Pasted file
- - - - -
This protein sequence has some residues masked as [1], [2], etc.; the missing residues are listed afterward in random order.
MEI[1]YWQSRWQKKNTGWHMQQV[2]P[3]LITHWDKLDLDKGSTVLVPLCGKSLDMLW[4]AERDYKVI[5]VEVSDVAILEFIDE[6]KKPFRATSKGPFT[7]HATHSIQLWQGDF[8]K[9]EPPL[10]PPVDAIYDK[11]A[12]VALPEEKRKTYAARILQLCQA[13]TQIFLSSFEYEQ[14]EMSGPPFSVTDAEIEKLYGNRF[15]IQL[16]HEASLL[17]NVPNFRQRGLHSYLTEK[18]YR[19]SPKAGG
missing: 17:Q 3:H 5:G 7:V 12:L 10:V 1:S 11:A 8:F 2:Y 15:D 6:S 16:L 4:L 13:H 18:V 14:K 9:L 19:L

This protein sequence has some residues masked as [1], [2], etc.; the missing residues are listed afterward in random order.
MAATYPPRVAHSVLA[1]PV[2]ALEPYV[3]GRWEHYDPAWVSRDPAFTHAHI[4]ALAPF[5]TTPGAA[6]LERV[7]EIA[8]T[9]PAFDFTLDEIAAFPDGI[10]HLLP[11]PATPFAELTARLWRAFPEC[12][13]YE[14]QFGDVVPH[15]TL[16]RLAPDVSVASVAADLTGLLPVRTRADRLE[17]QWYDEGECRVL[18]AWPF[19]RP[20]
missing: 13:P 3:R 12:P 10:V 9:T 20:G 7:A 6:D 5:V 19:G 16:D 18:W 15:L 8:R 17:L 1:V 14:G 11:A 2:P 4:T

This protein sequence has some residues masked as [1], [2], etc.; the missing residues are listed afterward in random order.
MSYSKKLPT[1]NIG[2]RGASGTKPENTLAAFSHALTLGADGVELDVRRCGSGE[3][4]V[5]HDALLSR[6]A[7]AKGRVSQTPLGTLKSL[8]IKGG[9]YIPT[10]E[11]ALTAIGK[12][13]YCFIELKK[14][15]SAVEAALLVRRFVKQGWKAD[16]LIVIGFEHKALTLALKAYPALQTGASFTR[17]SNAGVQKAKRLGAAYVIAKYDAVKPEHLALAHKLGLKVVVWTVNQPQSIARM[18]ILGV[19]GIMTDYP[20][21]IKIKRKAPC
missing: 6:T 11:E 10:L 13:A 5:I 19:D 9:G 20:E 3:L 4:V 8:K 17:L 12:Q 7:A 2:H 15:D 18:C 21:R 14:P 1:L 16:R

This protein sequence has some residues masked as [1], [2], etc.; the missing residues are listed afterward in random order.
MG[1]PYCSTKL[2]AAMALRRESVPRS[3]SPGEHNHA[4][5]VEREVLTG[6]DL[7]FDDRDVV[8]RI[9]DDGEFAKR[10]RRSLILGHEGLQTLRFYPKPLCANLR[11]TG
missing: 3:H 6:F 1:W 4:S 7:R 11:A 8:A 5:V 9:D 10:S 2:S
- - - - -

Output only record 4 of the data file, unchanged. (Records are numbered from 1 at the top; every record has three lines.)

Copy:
This protein sequence has some residues masked as [1], [2], etc.; the missing residues are listed afterward in random order.
MG[1]PYCSTKL[2]AAMALRRESVPRS[3]SPGEHNHA[4][5]VEREVLTG[6]DL[7]FDDRDVV[8]RI[9]DDGEFAKR[10]RRSLILGHEGLQTLRFYPKPLCANLR[11]TG
missing: 3:H 6:F 1:W 4:S 7:R 11:A 8:A 5:V 9:D 10:S 2:S